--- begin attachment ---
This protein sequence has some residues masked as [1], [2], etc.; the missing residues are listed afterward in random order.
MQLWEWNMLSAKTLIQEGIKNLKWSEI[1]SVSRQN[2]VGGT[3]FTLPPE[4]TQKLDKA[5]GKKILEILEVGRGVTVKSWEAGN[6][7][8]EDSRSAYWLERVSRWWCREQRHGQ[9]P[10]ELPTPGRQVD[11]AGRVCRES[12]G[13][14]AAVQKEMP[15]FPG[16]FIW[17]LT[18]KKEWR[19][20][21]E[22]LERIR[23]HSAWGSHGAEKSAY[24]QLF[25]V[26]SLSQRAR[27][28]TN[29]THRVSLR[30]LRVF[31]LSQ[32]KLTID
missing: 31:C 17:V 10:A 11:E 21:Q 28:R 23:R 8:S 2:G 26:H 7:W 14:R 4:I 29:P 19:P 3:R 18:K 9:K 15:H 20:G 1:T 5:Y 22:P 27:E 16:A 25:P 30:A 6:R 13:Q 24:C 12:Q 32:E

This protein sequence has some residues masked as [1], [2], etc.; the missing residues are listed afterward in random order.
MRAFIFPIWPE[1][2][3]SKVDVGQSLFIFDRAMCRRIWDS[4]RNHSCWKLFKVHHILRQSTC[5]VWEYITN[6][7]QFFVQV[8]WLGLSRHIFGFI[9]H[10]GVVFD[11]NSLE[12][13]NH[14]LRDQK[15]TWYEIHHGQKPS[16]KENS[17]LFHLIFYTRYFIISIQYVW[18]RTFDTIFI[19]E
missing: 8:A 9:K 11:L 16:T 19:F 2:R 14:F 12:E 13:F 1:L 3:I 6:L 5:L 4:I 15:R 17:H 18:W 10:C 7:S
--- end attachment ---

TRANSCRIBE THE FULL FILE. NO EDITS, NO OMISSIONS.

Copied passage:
This protein sequence has some residues masked as [1], [2], etc.; the missing residues are listed afterward in random order.
MQLWEWNMLSAKTLIQEGIKNLKWSEI[1]SVSRQN[2]VGGT[3]FTLPPE[4]TQKLDKA[5]GKKILEILEVGRGVTVKSWEAGN[6][7][8]EDSRSAYWLERVSRWWCREQRHGQ[9]P[10]ELPTPGRQVD[11]AGRVCRES[12]G[13][14]AAVQKEMP[15]FPG[16]FIW[17]LT[18]KKEWR[19][20][21]E[22]LERIR[23]HSAWGSHGAEKSAY[24]QLF[25]V[26]SLSQRAR[27][28]TN[29]THRVSLR[30]LRVF[31]LSQ[32]KLTID
missing: 31:C 17:V 10:A 11:E 21:Q 28:R 23:R 8:S 2:G 26:H 7:W 14:R 4:I 29:P 19:P 3:R 18:K 9:K 15:H 20:G 1:T 5:Y 22:P 27:E 16:A 25:P 30:A 6:R 13:Q 24:C 12:Q 32:E

This protein sequence has some residues masked as [1], [2], etc.; the missing residues are listed afterward in random order.
MRAFIFPIWPE[1][2][3]SKVDVGQSLFIFDRAMCRRIWDS[4]RNHSCWKLFKVHHILRQSTC[5]VWEYITN[6][7]QFFVQV[8]WLGLSRHIFGFI[9]H[10]GVVFD[11]NSLE[12][13]NH[14]LRDQK[15]TWYEIHHGQKPS[16]KENS[17]LFHLIFYTRYFIISIQYVW[18]RTFDTIFI[19]E
missing: 8:A 9:K 11:L 16:T 19:F 2:R 14:F 12:E 13:F 1:L 3:I 6:L 5:L 4:I 15:R 17:H 18:W 10:C 7:S